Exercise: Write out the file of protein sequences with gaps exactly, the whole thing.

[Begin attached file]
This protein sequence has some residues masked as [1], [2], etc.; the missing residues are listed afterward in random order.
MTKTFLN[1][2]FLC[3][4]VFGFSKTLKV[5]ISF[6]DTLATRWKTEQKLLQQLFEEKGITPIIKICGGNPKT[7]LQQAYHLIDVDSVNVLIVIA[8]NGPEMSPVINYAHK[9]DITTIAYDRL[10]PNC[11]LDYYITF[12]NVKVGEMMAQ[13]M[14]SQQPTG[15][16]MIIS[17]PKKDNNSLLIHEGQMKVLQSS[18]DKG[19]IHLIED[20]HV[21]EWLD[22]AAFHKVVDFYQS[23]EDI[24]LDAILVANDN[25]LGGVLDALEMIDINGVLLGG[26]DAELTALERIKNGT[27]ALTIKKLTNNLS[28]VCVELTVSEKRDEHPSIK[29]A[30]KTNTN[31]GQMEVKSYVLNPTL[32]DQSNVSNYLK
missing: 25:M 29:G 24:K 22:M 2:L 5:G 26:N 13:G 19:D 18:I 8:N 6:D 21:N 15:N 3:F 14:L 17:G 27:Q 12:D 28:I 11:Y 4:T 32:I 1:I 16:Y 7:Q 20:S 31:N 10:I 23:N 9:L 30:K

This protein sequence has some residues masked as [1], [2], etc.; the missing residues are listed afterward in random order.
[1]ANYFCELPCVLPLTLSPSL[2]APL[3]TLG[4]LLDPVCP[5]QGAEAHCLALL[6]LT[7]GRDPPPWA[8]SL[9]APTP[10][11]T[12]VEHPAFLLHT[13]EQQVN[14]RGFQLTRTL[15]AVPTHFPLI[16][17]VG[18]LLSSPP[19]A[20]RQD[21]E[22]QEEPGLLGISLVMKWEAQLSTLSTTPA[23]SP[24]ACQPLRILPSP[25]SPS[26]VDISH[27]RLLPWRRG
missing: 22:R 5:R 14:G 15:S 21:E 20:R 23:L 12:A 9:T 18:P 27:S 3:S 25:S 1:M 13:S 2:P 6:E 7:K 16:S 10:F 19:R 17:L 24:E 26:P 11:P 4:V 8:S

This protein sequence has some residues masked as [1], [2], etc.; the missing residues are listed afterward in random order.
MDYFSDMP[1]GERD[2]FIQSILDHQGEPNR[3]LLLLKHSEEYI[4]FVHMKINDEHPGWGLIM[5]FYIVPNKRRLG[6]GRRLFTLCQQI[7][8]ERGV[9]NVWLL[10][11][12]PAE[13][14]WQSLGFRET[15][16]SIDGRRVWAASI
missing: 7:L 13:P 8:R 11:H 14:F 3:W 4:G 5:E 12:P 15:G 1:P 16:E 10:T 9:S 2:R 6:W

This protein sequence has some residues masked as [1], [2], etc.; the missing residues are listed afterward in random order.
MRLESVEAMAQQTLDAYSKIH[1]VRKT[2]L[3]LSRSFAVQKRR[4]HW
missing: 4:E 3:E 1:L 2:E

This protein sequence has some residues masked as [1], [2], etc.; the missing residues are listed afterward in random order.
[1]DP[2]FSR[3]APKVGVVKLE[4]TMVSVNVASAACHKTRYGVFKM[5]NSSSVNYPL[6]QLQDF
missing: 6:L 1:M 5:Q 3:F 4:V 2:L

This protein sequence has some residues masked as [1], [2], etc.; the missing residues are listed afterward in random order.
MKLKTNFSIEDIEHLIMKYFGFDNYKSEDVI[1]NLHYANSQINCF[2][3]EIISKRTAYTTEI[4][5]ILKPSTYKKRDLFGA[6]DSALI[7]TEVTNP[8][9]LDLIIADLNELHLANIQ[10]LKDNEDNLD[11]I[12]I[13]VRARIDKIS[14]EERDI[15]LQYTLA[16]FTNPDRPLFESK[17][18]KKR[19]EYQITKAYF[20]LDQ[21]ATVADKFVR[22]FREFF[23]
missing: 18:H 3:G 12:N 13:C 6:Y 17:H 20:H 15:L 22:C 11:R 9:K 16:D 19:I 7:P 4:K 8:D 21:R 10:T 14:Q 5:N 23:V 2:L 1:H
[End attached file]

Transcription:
This protein sequence has some residues masked as [1], [2], etc.; the missing residues are listed afterward in random order.
MTKTFLN[1][2]FLC[3][4]VFGFSKTLKV[5]ISF[6]DTLATRWKTEQKLLQQLFEEKGITPIIKICGGNPKT[7]LQQAYHLIDVDSVNVLIVIA[8]NGPEMSPVINYAHK[9]DITTIAYDRL[10]PNC[11]LDYYITF[12]NVKVGEMMAQ[13]M[14]SQQPTG[15][16]MIIS[17]PKKDNNSLLIHEGQMKVLQSS[18]DKG[19]IHLIED[20]HV[21]EWLD[22]AAFHKVVDFYQS[23]EDI[24]LDAILVANDN[25]LGGVLDALEMIDINGVLLGG[26]DAELTALERIKNGT[27]ALTIKKLTNNLS[28]VCVELTVSEKRDEHPSIK[29]A[30]KTNTN[31]GQMEVKSYVLNPTL[32]DQSNVSNYLK
missing: 25:M 29:G 24:K 22:M 2:L 5:G 26:N 13:G 19:D 18:I 8:N 6:D 21:N 15:N 3:F 14:L 17:G 27:Q 12:D 28:I 11:Y 4:T 32:I 1:I 16:Y 7:Q 20:S 31:N 10:I 23:N 9:L 30:K

This protein sequence has some residues masked as [1], [2], etc.; the missing residues are listed afterward in random order.
[1]ANYFCELPCVLPLTLSPSL[2]APL[3]TLG[4]LLDPVCP[5]QGAEAHCLALL[6]LT[7]GRDPPPWA[8]SL[9]APTP[10][11]T[12]VEHPAFLLHT[13]EQQVN[14]RGFQLTRTL[15]AVPTHFPLI[16][17]VG[18]LLSSPP[19]A[20]RQD[21]E[22]QEEPGLLGISLVMKWEAQLSTLSTTPA[23]SP[24]ACQPLRILPSP[25]SPS[26]VDISH[27]RLLPWRRG
missing: 22:R 5:R 14:G 15:S 21:E 20:R 23:L 12:A 9:T 18:P 27:S 3:S 25:S 1:M 13:S 2:P 6:E 7:K 16:S 10:F 19:R 17:L 24:E 26:P 11:P 4:V 8:S

This protein sequence has some residues masked as [1], [2], etc.; the missing residues are listed afterward in random order.
MDYFSDMP[1]GERD[2]FIQSILDHQGEPNR[3]LLLLKHSEEYI[4]FVHMKINDEHPGWGLIM[5]FYIVPNKRRLG[6]GRRLFTLCQQI[7][8]ERGV[9]NVWLL[10][11][12]PAE[13][14]WQSLGFRET[15][16]SIDGRRVWAASI
missing: 7:L 13:P 8:R 11:H 14:F 3:W 4:G 5:E 12:P 15:G 1:P 16:E 10:T 9:S 2:R 6:W

This protein sequence has some residues masked as [1], [2], etc.; the missing residues are listed afterward in random order.
MRLESVEAMAQQTLDAYSKIH[1]VRKT[2]L[3]LSRSFAVQKRR[4]HW
missing: 4:E 3:E 1:L 2:E

This protein sequence has some residues masked as [1], [2], etc.; the missing residues are listed afterward in random order.
[1]DP[2]FSR[3]APKVGVVKLE[4]TMVSVNVASAACHKTRYGVFKM[5]NSSSVNYPL[6]QLQDF
missing: 6:L 1:M 5:Q 3:F 4:V 2:L

This protein sequence has some residues masked as [1], [2], etc.; the missing residues are listed afterward in random order.
MKLKTNFSIEDIEHLIMKYFGFDNYKSEDVI[1]NLHYANSQINCF[2][3]EIISKRTAYTTEI[4][5]ILKPSTYKKRDLFGA[6]DSALI[7]TEVTNP[8][9]LDLIIADLNELHLANIQ[10]LKDNEDNLD[11]I[12]I[13]VRARIDKIS[14]EERDI[15]LQYTLA[16]FTNPDRPLFESK[17][18]KKR[19]EYQITKAYF[20]LDQ[21]ATVADKFVR[22]FREFF[23]
missing: 18:H 3:G 12:N 13:C 6:Y 17:H 20:H 15:L 22:C 11:R 9:K 16:D 19:I 7:P 4:K 8:D 21:R 10:T 14:Q 5:N 23:V 2:L 1:H